And you can see that by the kind of prayer Jesus gives his disciples to pray. The Lord’s Prayer is a prayer of trust in God our Father. It begins ‘Our Father in Heaven’. You can only pray the Lord’s Prayer if you trust God as your heavenly Father, like Jesus did. You can only pray this prayer if you trust that God’s name is wonderful and holy (‘hallowed by your name’), that his kingdom and his will is the best thing for us, that he will give us our daily bread, that he will forgive us our sins.

And so when you pray, ‘Lead us not into temptation’, you’re asking God to keep you trusting him, to stop you from doubting his loving care for you, to form you more and more as his child, just like Jesus.

Applying Matthew 6:13

Hence the prayer of Matthew 6:13 is a prayer of confident trust, asking God to keep us trusting his loving care for us. It is a prayer that God our Father will keep our focus firmly on his ultimate act of care and provision for us: the deliverance from sin provided by Jesus’ death on the cross. It is a prayer that, in the midst of the common trials of this life, God will help us remember that he is not distant from us, he is not standing back and testing us to see if we will obey, he is not inflicting these things on us as a test; but that he is lovingly refining us and making us more like his Son Jesus Christ. It is a prayer asking God to ‘give us our daily bread’, not to test us to see if we will obey him (as he did when he gave bread to the people in the wilderness), but simply to provide us with what we need as a loving heavenly Father. It is a prayer to deliver us out of the clutches of Satan, who lies to us, who tells us that God does not have our best interests at heart in the midst of these trials, who wants us to become suspicious of our Father and forget how much he loves us. The evil one wants us to think that we know best, and that God doesn’t love us as much as we love ourselves. We may not know exactly why we are suffering; like Job, we may never find out the precise reason for until the Lord returns – all we may know is that God is compassionate and merciful in our suffering (James 5:11). But that is enough.

The application part of my sermon, therefore, was along these lines:

Of course, when life is easy it’s easier to trust God’s care for you, isn’t it? But how do you react when things are tough? When it looks like God’s abandoned you?

You see, in our life, things can sometimes look a lot like they did for Israel back at Massah. The Israelites passed through the Red Sea—they were saved from slavery and mortal danger. But out in the desert, they were thirsty. They were hungry. They knew God had saved them. But they felt that had to test God to see if he was really still with them. They suspected that God had just brought them out into the desert to starve to death. You might be tempted to think the same thing. You might be confident that God has done the big things for you—saved you, died on the cross for you, given you eternal life. But you might start to think—that’s all very well, but does God actually care about me day to day? Especially when I’m hungry or thirsty or in pain, grieving, abandoned, used, persecuted, ripped off, depressed. You might start to think that God is testing you. That he’s fiddling with your life. Up there in heaven with his computer watching you on the screen, and putting various tests in your way to see how you’ll react. Tempting you.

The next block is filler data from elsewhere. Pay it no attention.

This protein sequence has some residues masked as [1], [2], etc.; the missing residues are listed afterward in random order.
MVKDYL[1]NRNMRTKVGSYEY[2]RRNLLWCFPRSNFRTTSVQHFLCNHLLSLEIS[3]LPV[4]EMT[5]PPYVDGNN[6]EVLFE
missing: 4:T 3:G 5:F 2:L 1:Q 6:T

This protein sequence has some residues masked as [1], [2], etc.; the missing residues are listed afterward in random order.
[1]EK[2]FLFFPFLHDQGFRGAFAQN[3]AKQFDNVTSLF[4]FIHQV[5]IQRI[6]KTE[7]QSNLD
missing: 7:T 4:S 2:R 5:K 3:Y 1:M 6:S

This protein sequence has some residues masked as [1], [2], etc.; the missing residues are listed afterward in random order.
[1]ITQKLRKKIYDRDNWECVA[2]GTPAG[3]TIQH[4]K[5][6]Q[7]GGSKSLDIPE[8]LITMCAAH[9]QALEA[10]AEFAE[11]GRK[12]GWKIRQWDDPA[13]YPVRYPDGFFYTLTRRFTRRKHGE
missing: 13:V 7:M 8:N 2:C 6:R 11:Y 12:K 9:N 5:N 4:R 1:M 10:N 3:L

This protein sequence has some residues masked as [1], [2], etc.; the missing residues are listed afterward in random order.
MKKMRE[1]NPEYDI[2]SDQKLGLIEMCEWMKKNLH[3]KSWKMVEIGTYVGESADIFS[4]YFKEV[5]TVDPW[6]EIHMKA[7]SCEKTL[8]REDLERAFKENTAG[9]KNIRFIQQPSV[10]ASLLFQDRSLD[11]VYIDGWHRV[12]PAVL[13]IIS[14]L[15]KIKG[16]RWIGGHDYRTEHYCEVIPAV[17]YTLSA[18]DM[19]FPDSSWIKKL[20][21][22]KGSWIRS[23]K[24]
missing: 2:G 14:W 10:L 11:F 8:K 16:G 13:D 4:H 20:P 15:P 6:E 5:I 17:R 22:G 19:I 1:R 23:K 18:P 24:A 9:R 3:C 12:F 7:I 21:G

James has a lot to say about testing, trials and temptation (James 1:12-15). James tells us that God never tempts us. God is quite simply not like that. He is our heavenly Father, not our heavenly examiner. There are trials in our lives. But these trials aren’t tests from God to see if we’re worthy, as if he didn’t know already. No, they’re simply there to show to us and the world that we are God’s children. To make us more like Jesus.

But Satan, the evil One, is still hanging around, waiting to lie to us. Wanting to tell us that God doesn’t really care about us. That God doesn’t really know what’s best for us. Or if he does he doesn’t care, that he’s a meany who’s giving us these tests just to see what we’ll do. The greatest lie we can ever hear from the Evil One is that God doesn’t care for the people he saved, that God has saved us through the precious blood of Jesus … only to bring us in the desert to starve to death. Satan wants us to believe that we really should give in to the trial and just, well, just do what’s easiest, just sin, just give in to our own evil desires. And when we do that, when we suspect God’s goodness and stop trusting him, that is temptation. That’s why we need to pray: ‘Lead us not into temptation, but deliver us from the evil one’.

When would you need to pray, ‘Lead me not into temptation’?